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April 10, 2019

Modi can solve Kashmir issue: PM Imran

Top Story

April 10, 2019

ISLAMABAD: Prime Minister Imran Khan says he thinks there may be a better chance of peace talks with New Delhi if his Indian counterpart Narendra Modi’s Bharatiya Janata Party (BJP) wins the general election.

Imran Khan said that if the next Indian government were led by the opposition Congress party, it might be too scared to seek a settlement with Pakistan over on the Kashmir issue, fearing a backlash from the right.

“Perhaps if the BJP – a right-wing party – wins, some kind of settlement on Kashmir could be reached,” the premier said while talking to a group of foreign journalists here. This was despite the massive alienation that Muslims in Indian Held Kashmir (IHK) and Muslims in general were facing under the BJP government, he added.

“I never thought I would see what is happening in India right now,” said the PM as quoted by a UK-based news agency. “Muslim-ness is being attacked.” Imran said Indian Muslims he knew who many years ago had been happy about their situation in India were now very worried by extreme Hindu nationalism. He said Modi, like Israeli Prime Minister Benjamin Netanyahu, was electioneering based on “fear and nationalist feeling”.

The BJP’s pledge this week to propose stripping decades-old special rights from the people of IHK, which prevent outsiders from buying property in the IHK, was a major concern, though it could also be electioneering, the premier said.

Imran did appear to offer India an olive branch, saying that Islamabad was determined to dismantle all Pakistan-based militias in the country, and that the government had full support from the Pakistan Army for the programme.

Imran said the Kashmir liberation movement was a political struggle and there was no military solution. He said there was still the possibility if the polls turn against Modi in the next few weeks that India could take some further military action against Pakistan.

Imran said that it was vital for Pakistan to have peace with its neighbours, Afghanistan, India and Iran, if it was to have the kind of economy needed to pull 100 million people out of poverty. He said Pakistan is committed to ridding Pakistan of militants.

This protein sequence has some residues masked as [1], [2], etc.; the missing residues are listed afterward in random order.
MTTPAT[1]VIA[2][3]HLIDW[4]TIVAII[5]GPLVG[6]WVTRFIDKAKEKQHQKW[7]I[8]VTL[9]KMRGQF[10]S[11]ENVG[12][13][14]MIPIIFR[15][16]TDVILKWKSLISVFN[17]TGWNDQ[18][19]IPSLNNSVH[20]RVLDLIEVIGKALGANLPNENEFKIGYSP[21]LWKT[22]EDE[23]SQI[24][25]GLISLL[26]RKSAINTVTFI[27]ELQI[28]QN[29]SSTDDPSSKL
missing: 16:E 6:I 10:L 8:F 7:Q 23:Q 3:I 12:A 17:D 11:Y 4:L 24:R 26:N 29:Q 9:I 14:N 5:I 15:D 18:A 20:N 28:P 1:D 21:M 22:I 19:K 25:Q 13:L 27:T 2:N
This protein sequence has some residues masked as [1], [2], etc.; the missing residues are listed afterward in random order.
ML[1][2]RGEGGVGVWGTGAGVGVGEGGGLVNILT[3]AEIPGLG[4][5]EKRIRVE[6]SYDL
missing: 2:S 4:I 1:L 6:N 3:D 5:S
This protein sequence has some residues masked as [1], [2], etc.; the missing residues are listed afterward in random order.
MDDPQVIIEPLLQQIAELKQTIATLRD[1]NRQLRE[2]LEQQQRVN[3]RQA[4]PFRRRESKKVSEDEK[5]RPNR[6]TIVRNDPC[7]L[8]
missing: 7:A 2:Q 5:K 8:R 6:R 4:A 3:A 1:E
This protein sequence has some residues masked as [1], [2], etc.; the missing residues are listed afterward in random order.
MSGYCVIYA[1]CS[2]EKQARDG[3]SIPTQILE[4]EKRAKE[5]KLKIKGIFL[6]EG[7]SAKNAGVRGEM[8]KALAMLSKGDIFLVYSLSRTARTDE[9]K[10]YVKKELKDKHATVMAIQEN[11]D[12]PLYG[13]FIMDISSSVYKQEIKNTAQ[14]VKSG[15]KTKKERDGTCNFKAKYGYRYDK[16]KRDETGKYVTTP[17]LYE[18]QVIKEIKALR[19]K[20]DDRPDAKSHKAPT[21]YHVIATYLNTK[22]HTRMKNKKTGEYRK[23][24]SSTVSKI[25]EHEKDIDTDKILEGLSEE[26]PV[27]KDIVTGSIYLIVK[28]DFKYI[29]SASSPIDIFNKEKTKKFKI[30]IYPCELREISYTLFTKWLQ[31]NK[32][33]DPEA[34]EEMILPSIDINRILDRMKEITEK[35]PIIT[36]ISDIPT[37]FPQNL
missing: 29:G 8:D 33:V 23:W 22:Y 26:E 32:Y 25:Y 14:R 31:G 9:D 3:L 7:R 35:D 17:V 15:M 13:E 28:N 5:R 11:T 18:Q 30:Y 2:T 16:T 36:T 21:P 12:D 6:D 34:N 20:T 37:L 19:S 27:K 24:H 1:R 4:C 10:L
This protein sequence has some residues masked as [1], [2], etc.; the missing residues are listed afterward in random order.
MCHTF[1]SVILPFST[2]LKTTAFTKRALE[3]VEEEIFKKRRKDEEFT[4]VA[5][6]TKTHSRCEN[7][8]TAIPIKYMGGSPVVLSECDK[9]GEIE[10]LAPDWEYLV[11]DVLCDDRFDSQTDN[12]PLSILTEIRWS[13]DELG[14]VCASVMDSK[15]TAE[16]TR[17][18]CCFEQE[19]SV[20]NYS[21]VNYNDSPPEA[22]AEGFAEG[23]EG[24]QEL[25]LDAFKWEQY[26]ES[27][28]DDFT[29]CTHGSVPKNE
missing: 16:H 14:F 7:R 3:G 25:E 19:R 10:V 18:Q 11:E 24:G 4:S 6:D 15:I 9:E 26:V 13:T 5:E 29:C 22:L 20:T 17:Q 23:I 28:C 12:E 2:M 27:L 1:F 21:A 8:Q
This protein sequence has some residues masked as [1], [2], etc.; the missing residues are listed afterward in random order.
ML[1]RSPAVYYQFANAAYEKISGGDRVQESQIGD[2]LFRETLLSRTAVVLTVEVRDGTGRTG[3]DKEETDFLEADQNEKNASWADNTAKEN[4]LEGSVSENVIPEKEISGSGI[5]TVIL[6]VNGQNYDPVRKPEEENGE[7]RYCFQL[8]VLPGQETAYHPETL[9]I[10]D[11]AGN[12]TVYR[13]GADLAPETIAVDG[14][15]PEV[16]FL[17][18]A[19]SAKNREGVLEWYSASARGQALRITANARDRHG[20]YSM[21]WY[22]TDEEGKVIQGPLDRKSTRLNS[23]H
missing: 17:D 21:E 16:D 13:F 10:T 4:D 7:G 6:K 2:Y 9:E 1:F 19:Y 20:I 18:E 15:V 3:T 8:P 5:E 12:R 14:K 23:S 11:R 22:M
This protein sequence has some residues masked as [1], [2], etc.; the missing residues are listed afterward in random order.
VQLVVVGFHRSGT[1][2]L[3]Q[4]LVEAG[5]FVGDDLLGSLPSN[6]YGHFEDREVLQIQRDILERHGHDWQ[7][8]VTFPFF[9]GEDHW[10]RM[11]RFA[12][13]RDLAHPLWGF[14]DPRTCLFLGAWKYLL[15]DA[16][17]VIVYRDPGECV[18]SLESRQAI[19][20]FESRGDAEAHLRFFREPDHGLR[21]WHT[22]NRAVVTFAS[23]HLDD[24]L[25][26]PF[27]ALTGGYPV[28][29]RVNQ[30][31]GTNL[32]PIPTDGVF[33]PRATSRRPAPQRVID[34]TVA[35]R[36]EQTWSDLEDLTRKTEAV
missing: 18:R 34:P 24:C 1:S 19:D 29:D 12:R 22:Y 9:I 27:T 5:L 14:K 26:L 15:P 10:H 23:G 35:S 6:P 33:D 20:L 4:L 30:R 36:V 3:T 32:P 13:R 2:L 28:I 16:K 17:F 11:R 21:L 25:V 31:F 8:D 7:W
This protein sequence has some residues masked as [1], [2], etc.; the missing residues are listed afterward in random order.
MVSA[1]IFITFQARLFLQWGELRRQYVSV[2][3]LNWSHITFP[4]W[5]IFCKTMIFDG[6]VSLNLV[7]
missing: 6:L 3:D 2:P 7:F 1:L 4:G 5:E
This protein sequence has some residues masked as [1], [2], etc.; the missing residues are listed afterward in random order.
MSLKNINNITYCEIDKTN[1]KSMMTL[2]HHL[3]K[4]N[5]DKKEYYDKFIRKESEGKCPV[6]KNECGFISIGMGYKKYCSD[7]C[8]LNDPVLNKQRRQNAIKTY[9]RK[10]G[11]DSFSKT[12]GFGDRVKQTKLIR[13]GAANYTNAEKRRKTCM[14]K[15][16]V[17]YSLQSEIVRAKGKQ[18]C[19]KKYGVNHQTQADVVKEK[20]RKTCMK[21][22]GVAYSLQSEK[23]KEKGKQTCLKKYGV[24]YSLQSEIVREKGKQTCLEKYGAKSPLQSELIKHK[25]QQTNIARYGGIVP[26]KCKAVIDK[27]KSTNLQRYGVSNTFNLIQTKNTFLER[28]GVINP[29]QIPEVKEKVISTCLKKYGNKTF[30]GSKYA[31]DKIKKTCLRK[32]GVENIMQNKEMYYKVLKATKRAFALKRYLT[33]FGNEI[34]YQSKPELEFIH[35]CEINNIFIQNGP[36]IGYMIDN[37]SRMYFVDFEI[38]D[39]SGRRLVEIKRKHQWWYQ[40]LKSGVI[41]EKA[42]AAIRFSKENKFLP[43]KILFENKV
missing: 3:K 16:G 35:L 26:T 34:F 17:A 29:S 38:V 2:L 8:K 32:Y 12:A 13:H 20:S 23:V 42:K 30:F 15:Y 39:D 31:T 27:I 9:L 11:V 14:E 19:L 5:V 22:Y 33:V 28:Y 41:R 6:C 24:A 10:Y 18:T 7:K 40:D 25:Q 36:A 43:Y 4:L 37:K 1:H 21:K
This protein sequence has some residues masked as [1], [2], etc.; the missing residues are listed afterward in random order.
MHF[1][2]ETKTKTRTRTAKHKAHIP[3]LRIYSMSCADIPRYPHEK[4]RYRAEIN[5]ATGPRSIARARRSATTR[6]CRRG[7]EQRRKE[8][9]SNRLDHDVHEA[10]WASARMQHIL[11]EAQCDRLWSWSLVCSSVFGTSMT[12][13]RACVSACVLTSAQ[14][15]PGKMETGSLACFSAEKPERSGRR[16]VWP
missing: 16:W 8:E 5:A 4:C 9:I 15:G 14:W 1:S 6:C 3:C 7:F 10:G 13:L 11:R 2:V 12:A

“We have decided, for the future of our country — forget the outside pressure — we will not allow armed militias to operate anymore,” he was quoted as saying by The New York Times. “The Pakistan Army created them,” he was quoted as saying, referring to the 1980s when Pakistan and the United States backed insurgents in Afghanistan against Soviet forces. But, he added, “There is no use for these groups anymore.”

“We can’t afford to be blacklisted,” he said.

Imran Khan has won praise for his seemingly coolheaded and statesmanlike behaviour during the recent crisis with India, which he helped de-escalate by releasing a captured Indian pilot and emphasising peace. He seemed quite cognizant that the last thing Pakistan needed was a war.

“They hit our trees, so we thought we’d hit their stones,” the premier said. When asked whether he or the country’s military establishment controls Pakistan, Imran said that they work closely.

After Pakistani forces shot down an Indian fighter jet and captured the pilot, Imran and the military seemed to agree the best response was to release the pilot, which eased tensions. “I’ve played down the whole thing,” he said.

Now the premier is back to wrestling with the economy. “You can’t have the ruling elite siphoning off money and taking it abroad,” he said, adding, “If you don’t hold them accountable, the country has no future.”

With barely enough foreign reserves to cover the country’s monthly import bills, Imran Khan’s government knows it needs a large bailout from the International Monetary Fund, but those often come with painful austerity conditions. His finance team has been reluctant to turn to the IMF but now promises that a deal will be announced in the coming weeks. Nonetheless, Imran said, “My first priority is to take 100 million people out of poverty.”